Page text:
In Speak by Laurie Halse Anderson, Melinda wishes that her teacher Ms. Keen would teach her something more “Practical… information about why hormones can make you crazy, or why your face only breaks out at the worst time, or how to tell if somebody really gave you a valentine.”(pg. 109) Instead of learning about the “birds and the bees” Melinda wants to learn about love and betrayal.
Even though the idea of having a crash course on life in school would be a great idea, humans are required to learn it else where. Instead of a class, one must learn from experience- and instead of in a normal class, failing at first is expected and encouraged. To understand love and betrayal one must have a first hand experience to truly understand it. Between failed romances and fights with friends, people learn how to trust and how to treat others.
Even though we all have different ways of learning, one cannot truly learn what love is from a book. Although a story can give a great example of love, the reader can never fully understand the feelings of the characters involved. They cannot understand the feeling the character gets when they see their beloved, or how the different emotions affect them when they are around. Because the reader cannot physically be in the characters mind, they will ever understand the whole emotion. Not every little thought can be explained in a book, so one can never understand exactly what is going through the characters mind. Nobody will truly understand these feelings until they themselves experience the emotions that come with love.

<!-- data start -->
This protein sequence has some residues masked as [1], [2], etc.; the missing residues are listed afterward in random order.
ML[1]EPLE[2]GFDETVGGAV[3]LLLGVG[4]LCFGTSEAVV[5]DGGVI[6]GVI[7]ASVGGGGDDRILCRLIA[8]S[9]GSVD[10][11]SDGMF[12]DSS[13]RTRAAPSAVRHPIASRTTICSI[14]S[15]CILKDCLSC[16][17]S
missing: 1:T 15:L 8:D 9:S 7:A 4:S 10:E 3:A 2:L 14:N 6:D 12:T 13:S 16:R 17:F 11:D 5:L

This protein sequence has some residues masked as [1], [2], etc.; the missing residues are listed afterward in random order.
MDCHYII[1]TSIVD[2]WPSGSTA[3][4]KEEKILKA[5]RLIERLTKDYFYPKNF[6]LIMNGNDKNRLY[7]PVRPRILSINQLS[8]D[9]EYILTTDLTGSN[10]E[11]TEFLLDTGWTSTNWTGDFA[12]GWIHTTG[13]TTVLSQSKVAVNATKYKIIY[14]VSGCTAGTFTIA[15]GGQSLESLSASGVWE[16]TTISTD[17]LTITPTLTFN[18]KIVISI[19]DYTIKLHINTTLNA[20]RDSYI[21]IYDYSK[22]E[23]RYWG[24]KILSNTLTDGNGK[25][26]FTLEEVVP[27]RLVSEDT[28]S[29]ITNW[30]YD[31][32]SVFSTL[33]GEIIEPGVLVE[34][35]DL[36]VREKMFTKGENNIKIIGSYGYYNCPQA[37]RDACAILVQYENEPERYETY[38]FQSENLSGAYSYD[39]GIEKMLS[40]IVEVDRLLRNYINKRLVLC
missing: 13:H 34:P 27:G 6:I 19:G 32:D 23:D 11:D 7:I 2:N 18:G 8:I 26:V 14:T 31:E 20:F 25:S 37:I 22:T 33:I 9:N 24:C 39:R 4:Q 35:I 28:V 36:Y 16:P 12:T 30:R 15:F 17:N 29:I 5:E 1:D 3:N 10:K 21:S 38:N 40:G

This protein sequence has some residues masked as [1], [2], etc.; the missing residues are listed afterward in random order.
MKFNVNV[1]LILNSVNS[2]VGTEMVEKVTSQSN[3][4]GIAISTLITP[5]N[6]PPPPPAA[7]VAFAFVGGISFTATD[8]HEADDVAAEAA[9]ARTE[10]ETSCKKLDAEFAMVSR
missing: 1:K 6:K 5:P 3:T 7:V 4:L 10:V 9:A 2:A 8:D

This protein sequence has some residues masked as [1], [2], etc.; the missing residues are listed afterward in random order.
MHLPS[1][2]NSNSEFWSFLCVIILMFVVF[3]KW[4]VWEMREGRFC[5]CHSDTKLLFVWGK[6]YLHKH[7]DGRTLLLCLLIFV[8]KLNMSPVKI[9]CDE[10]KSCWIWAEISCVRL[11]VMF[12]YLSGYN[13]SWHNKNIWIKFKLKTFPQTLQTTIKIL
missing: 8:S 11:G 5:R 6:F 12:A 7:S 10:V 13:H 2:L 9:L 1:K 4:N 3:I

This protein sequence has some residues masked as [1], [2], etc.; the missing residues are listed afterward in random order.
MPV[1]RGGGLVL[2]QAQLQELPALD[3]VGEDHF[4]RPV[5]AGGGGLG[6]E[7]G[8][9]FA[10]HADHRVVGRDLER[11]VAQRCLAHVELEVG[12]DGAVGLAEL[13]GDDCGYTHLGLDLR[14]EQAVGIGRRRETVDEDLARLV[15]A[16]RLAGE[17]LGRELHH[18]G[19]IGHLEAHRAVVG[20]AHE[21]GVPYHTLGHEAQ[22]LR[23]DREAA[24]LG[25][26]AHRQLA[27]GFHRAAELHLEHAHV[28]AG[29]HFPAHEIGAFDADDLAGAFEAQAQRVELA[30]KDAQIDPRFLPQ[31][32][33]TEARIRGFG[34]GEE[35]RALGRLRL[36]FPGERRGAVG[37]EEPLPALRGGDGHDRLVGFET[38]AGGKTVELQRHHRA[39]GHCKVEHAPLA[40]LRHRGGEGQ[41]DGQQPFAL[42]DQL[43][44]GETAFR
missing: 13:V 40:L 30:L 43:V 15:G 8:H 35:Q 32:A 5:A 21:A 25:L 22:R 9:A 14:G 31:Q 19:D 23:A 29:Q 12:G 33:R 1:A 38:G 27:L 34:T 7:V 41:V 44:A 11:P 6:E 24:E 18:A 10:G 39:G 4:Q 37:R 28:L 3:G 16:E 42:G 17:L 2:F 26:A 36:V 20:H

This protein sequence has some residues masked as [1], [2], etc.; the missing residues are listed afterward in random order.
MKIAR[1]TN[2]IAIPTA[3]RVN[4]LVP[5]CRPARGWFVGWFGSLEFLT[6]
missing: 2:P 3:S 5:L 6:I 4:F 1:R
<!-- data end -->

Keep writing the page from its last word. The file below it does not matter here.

The “Martha’s” have both good and bad qualities. They truly mean to do good for others, but they usually go too far and end up alienating others.
The main idea of the group “The Marthas” is a great idea; help others and do good things for society. They even were named after a saint. The group is basically a community service group who happens to like to make things pretty while they do it. They want things to be done perfectly: if something is amiss, it must be fixed. They also believe in everyone being the same: whether its how they act, do things, and even dress. Melinda explains how everyone matches each other, and that the whole group matches the season; “Outfits must be coordinated, crisp, and seasonally appropriate. They favor plaid for autumn… Winter calls for Fair Isle sweaters, wool pants, and Christmas hair ornaments.” As Melinda put it, they are an “ironic flashback of the 1950’s.” Conformity rules in this group.
Even though the original intentions were for good, the group quickly turned sour. If someone did not dress the same way they did, they are in trouble. If they don’t make every craft just right, expect a lecture. Even when they are doing things for the needy, like when they were collecting canned food items, the donated items must be the right brand and type of food. “Beets are Not Good Enough. Real Marthas only collect food that they like to eat, like cranberry sauce, dolphin safe tuna, or baby peas.” Because Heather donated the beets, the group gave her the cold shoulder and she was back at the bottom of the pile again.
The clique may have started off with good intentions, but now, it slightly resembles a communist government. You must conform to societies (or in this case, the groups) rules. Every one must look the same, act the same, and have the same interests. The group’s leaders would represent the head of the government: the seniors rule and the rest of the clique (citizens) must follow their rules or face the consequences.